Cathy Livingston

Cathy with Mimo at the Singapore Polo Club.

“A horse is very good for that. First of all, their heart rate is very slow. It’s  about 32 to 35 beats per minute when they are resting. A horse is very rhythmic in its footsteps, breathing, eating. So if clients come in who are anxious, a horse helps regulate the client’s nervous system. 

“We want them to do that before we start actually processing trauma.”

As a prey animal, a horse spends most of its time in a fight, flight or freeze mode. Much like a person who has experienced trauma.

“Due to its survival instinct, it is incredible alert to the internal state of others, and gives immediate feedback to what is taking place internally with a client,” she said.

“They can read intention and the internal states of people from quite a distance. A horse responds to what we call congruence authenticity. If I’m asking the horse to connect in a non-verbal way, but in my head I’m thinking ‘the horse doesn’t like me, no one likes me’, the horse isn’t going to connect.

“I have seen teens build confidence and change negative thinking patterns as they relate to the horse.”

“People that come to therapy are broken, hurting. So many of us have been damaged by relationships. If I can work with an animal who is non-judgemental and accepting, it helps me to transfer that into my human relationships. 

“I have seen teens build confidence and change negative thinking patterns as they relate to the horse. I have seen one client with complex trauma completely change. Her parting words were, ‘I learned to trust again.'”

Working with animals, says Livingston, is more organic than sitting in an office doing traditional talk therapy, which Livingston also does in her private practice. 

(Just before Circuit Breaker, she had also started work as an associate therapist with Pawsibility, providing counselling with a therapy dog present. She notices that teen clients find it easier to talk when they are playing with an animal.)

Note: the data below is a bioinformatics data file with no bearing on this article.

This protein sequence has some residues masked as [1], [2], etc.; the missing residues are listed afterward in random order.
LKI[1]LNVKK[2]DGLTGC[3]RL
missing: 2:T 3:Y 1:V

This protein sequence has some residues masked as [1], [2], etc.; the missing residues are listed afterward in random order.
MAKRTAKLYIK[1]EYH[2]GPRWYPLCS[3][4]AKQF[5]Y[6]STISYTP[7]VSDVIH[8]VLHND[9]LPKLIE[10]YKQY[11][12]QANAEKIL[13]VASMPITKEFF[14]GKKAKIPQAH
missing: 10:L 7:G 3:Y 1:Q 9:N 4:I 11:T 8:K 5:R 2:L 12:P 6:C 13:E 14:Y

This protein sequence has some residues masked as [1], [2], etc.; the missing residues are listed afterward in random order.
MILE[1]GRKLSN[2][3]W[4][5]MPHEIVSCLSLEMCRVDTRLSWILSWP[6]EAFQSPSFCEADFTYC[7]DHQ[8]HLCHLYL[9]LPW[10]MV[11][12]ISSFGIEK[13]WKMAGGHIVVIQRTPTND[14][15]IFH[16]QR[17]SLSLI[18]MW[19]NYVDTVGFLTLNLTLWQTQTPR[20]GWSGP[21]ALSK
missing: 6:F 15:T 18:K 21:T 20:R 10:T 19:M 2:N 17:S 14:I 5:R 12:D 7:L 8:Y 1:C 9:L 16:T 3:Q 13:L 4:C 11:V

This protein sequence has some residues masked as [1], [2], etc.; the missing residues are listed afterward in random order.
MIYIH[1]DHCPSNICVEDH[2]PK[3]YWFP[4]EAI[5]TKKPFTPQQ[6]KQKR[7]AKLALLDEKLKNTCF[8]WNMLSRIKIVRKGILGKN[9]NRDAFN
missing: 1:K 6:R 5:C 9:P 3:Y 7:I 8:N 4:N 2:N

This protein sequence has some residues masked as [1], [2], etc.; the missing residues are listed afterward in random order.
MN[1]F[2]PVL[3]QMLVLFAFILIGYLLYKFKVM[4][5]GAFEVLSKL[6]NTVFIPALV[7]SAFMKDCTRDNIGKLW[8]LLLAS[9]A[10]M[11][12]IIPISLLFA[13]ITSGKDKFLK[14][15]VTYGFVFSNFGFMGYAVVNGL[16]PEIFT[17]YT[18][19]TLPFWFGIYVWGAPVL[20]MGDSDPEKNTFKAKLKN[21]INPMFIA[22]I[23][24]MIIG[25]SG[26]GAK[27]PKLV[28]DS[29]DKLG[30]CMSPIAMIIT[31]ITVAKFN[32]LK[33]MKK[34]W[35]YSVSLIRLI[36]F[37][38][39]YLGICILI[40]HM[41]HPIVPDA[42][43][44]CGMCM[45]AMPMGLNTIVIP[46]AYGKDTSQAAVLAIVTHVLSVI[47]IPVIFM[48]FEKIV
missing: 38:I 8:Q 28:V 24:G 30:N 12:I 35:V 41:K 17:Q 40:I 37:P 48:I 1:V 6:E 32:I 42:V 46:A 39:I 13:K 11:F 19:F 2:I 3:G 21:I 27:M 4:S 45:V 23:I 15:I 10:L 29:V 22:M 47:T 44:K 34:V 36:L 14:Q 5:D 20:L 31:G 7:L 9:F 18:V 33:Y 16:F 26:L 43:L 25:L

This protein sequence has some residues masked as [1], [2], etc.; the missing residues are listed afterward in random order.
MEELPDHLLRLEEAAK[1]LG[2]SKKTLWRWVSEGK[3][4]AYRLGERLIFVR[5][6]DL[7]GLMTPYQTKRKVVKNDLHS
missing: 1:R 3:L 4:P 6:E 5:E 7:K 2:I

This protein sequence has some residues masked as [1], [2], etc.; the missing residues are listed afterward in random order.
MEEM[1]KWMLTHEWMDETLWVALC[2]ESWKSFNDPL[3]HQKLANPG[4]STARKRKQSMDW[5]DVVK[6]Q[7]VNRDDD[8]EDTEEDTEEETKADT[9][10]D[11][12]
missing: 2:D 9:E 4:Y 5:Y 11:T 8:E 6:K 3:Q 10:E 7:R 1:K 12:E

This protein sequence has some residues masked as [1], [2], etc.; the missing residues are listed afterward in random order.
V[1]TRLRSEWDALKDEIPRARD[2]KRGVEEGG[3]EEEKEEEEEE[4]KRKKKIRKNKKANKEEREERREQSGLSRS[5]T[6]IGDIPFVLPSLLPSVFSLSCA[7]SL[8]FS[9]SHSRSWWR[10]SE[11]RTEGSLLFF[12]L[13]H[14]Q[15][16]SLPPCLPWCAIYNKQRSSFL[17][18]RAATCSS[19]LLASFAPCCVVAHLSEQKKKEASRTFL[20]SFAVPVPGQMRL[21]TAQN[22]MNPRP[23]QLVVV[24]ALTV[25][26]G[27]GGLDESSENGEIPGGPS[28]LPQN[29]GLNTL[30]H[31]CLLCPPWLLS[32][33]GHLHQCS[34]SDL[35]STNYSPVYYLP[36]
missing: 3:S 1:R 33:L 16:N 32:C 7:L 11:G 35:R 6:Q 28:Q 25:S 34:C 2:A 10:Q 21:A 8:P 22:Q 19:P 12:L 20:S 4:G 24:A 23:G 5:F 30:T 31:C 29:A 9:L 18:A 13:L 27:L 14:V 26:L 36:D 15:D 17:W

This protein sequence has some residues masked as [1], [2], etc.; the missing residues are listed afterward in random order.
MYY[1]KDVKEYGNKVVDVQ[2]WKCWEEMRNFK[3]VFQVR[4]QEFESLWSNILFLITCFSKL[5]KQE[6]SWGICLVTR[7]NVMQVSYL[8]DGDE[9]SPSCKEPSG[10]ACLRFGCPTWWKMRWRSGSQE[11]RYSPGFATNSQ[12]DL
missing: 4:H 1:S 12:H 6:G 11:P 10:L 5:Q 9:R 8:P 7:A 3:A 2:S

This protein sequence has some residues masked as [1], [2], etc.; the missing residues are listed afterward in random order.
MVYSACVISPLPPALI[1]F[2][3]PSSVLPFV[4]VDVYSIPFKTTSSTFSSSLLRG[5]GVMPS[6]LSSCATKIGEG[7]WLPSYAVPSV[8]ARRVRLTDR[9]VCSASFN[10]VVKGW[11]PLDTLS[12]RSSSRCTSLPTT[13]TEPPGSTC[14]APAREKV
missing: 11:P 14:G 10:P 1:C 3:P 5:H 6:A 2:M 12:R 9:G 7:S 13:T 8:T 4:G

For Equine Assisted Therapy, Livingston partners with the Singapore Polo Club Riding Academy and uses about five of their horses.

“God used my relationship with my horse to build a safe, secure, connected sense of being for others.”

“They range from big to smaller, super calm to more energetic. The main factor I look for in the horses is that it is not aggressive; it won’t bite or kick.

“If I can, I’ll introduce the client to at least two horses to choose from. That is the beginning of processing. There is always a reason why they pick a specific horse. They may say, ‘He’s anxious like me’, ‘She’s calm and helps me feel calmer’, I feel safe around her’, ‘This one seems to understand me’ .

“There are so many reasons for ‘why a horse’. For me, I believe there is a spiritual essence about a horse.

“Scripture talks about Jesus coming back on a white horse.”

It has now been 20 years since Livingston settled in Singapore.

Her own history – “not as bad as what some people I’ve worked with have gone through” – has influenced her choice of her “co-therapist”.

“I believe God used that relationship with my horse to build a safe, secure, connected sense of being for others.”

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About the author

Gemma Koh

Gemma has written about everything from spas to scuba diving holidays. But has a soft spot for telling the stories of lives changed, and of people making a difference. She loves the colour green, especially on overgrown trees. Gemma is Senior Writer & Copy Editor at Salt&Light.